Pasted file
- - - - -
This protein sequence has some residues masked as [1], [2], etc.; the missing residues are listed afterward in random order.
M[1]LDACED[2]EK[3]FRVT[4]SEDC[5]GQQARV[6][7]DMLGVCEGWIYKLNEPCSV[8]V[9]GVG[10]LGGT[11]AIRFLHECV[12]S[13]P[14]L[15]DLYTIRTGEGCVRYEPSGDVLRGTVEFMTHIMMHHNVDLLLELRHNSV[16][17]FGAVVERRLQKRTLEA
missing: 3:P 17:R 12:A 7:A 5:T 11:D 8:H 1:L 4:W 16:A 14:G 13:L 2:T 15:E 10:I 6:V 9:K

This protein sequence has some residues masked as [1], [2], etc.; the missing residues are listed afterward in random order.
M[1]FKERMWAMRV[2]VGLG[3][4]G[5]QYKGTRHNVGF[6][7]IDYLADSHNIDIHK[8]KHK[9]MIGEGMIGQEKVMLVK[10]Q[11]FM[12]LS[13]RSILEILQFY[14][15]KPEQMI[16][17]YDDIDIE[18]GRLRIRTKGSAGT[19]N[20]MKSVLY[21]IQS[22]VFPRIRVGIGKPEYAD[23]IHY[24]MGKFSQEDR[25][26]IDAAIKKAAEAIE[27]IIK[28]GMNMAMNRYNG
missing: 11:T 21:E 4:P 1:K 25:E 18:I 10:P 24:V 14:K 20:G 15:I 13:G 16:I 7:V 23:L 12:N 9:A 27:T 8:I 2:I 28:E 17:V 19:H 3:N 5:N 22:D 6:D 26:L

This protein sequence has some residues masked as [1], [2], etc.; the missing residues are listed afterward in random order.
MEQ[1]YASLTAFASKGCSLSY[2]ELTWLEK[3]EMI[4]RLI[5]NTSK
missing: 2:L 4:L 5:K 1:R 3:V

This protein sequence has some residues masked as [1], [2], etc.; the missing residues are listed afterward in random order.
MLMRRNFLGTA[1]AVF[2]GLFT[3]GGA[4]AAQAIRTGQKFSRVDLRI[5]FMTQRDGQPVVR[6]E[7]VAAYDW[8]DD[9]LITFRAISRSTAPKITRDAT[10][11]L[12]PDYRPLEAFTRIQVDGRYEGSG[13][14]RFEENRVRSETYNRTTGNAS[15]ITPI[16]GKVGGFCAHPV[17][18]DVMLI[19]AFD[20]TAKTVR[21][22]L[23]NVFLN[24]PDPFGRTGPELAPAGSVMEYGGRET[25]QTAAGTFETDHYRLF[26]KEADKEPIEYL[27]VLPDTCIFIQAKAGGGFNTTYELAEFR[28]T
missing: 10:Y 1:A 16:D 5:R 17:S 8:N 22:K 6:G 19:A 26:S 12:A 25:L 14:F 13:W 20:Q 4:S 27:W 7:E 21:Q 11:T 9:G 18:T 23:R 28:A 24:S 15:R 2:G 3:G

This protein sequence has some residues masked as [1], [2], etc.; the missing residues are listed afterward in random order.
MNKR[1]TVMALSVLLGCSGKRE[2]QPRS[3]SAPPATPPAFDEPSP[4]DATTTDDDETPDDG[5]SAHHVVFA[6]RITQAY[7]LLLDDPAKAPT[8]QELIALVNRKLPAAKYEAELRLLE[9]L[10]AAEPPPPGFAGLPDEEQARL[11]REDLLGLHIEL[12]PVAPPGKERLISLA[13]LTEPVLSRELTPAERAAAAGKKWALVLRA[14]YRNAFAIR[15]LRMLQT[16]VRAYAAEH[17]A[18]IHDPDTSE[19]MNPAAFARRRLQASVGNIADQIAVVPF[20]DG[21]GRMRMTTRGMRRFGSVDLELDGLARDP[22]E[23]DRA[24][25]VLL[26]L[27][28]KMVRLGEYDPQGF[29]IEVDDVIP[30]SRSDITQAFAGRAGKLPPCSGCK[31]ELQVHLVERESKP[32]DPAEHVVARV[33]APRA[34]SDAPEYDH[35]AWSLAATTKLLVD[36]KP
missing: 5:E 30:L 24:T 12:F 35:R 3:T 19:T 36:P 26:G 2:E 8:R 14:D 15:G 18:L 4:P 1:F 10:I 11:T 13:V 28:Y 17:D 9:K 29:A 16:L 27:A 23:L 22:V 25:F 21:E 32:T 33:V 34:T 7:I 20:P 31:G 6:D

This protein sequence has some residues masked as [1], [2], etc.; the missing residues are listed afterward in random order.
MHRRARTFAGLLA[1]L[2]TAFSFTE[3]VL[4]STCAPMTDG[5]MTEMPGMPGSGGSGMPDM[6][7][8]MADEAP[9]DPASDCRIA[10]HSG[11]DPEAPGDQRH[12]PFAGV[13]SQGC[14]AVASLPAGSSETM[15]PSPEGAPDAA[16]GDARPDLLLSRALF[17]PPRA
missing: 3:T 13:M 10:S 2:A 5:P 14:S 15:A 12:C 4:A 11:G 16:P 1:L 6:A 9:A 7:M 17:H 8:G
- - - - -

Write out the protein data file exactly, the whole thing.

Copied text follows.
This protein sequence has some residues masked as [1], [2], etc.; the missing residues are listed afterward in random order.
M[1]LDACED[2]EK[3]FRVT[4]SEDC[5]GQQARV[6][7]DMLGVCEGWIYKLNEPCSV[8]V[9]GVG[10]LGGT[11]AIRFLHECV[12]S[13]P[14]L[15]DLYTIRTGEGCVRYEPSGDVLRGTVEFMTHIMMHHNVDLLLELRHNSV[16][17]FGAVVERRLQKRTLEA
missing: 3:P 17:R 12:A 7:A 5:T 11:D 8:H 1:L 4:W 16:A 14:G 13:L 2:T 15:E 10:I 6:V 9:K

This protein sequence has some residues masked as [1], [2], etc.; the missing residues are listed afterward in random order.
M[1]FKERMWAMRV[2]VGLG[3][4]G[5]QYKGTRHNVGF[6][7]IDYLADSHNIDIHK[8]KHK[9]MIGEGMIGQEKVMLVK[10]Q[11]FM[12]LS[13]RSILEILQFY[14][15]KPEQMI[16][17]YDDIDIE[18]GRLRIRTKGSAGT[19]N[20]MKSVLY[21]IQS[22]VFPRIRVGIGKPEYAD[23]IHY[24]MGKFSQEDR[25][26]IDAAIKKAAEAIE[27]IIK[28]GMNMAMNRYNG
missing: 11:T 21:E 4:P 1:K 25:E 18:I 10:P 24:V 14:K 20:G 15:I 13:G 16:I 7:V 23:L 12:N 9:A 27:T 8:I 2:I 28:E 17:V 19:H 3:N 5:N 22:D 6:D 26:L

This protein sequence has some residues masked as [1], [2], etc.; the missing residues are listed afterward in random order.
MEQ[1]YASLTAFASKGCSLSY[2]ELTWLEK[3]EMI[4]RLI[5]NTSK
missing: 2:L 4:L 5:K 1:R 3:V

This protein sequence has some residues masked as [1], [2], etc.; the missing residues are listed afterward in random order.
MLMRRNFLGTA[1]AVF[2]GLFT[3]GGA[4]AAQAIRTGQKFSRVDLRI[5]FMTQRDGQPVVR[6]E[7]VAAYDW[8]DD[9]LITFRAISRSTAPKITRDAT[10][11]L[12]PDYRPLEAFTRIQVDGRYEGSG[13][14]RFEENRVRSETYNRTTGNAS[15]ITPI[16]GKVGGFCAHPV[17][18]DVMLI[19]AFD[20]TAKTVR[21][22]L[23]NVFLN[24]PDPFGRTGPELAPAGSVMEYGGRET[25]QTAAGTFETDHYRLF[26]KEADKEPIEYL[27]VLPDTCIFIQAKAGGGFNTTYELAEFR[28]T
missing: 10:Y 1:A 16:D 5:R 17:S 8:N 22:K 6:G 19:A 26:S 12:A 25:L 14:F 13:W 20:Q 4:S 27:W 7:E 21:Q 11:T 9:G 18:T 23:R 28:A 24:S 15:R 2:G 3:G

This protein sequence has some residues masked as [1], [2], etc.; the missing residues are listed afterward in random order.
MNKR[1]TVMALSVLLGCSGKRE[2]QPRS[3]SAPPATPPAFDEPSP[4]DATTTDDDETPDDG[5]SAHHVVFA[6]RITQAY[7]LLLDDPAKAPT[8]QELIALVNRKLPAAKYEAELRLLE[9]L[10]AAEPPPPGFAGLPDEEQARL[11]REDLLGLHIEL[12]PVAPPGKERLISLA[13]LTEPVLSRELTPAERAAAAGKKWALVLRA[14]YRNAFAIR[15]LRMLQT[16]VRAYAAEH[17]A[18]IHDPDTSE[19]MNPAAFARRRLQASVGNIADQIAVVPF[20]DG[21]GRMRMTTRGMRRFGSVDLELDGLARDP[22]E[23]DRA[24][25]VLL[26]L[27][28]KMVRLGEYDPQGF[29]IEVDDVIP[30]SRSDITQAFAGRAGKLPPCSGCK[31]ELQVHLVERESKP[32]DPAEHVVARV[33]APRA[34]SDAPEYDH[35]AWSLAATTKLLVD[36]KP
missing: 5:E 30:L 24:T 12:F 35:R 3:T 19:T 36:P 26:G 2:E 8:R 14:D 15:G 18:L 4:P 1:F 10:I 11:T 13:V 28:Y 17:D 9:K 29:A 16:L 27:A 23:L 22:V 25:F 21:E 32:T 33:V 34:T 7:I 20:P 31:G 6:D

This protein sequence has some residues masked as [1], [2], etc.; the missing residues are listed afterward in random order.
MHRRARTFAGLLA[1]L[2]TAFSFTE[3]VL[4]STCAPMTDG[5]MTEMPGMPGSGGSGMPDM[6][7][8]MADEAP[9]DPASDCRIA[10]HSG[11]DPEAPGDQRH[12]PFAGV[13]SQGC[14]AVASLPAGSSETM[15]PSPEGAPDAA[16]GDARPDLLLSRALF[17]PPRA
missing: 3:T 13:M 10:S 2:A 5:P 14:S 15:A 12:C 4:A 11:G 16:P 1:L 6:A 9:A 7:M 17:H 8:G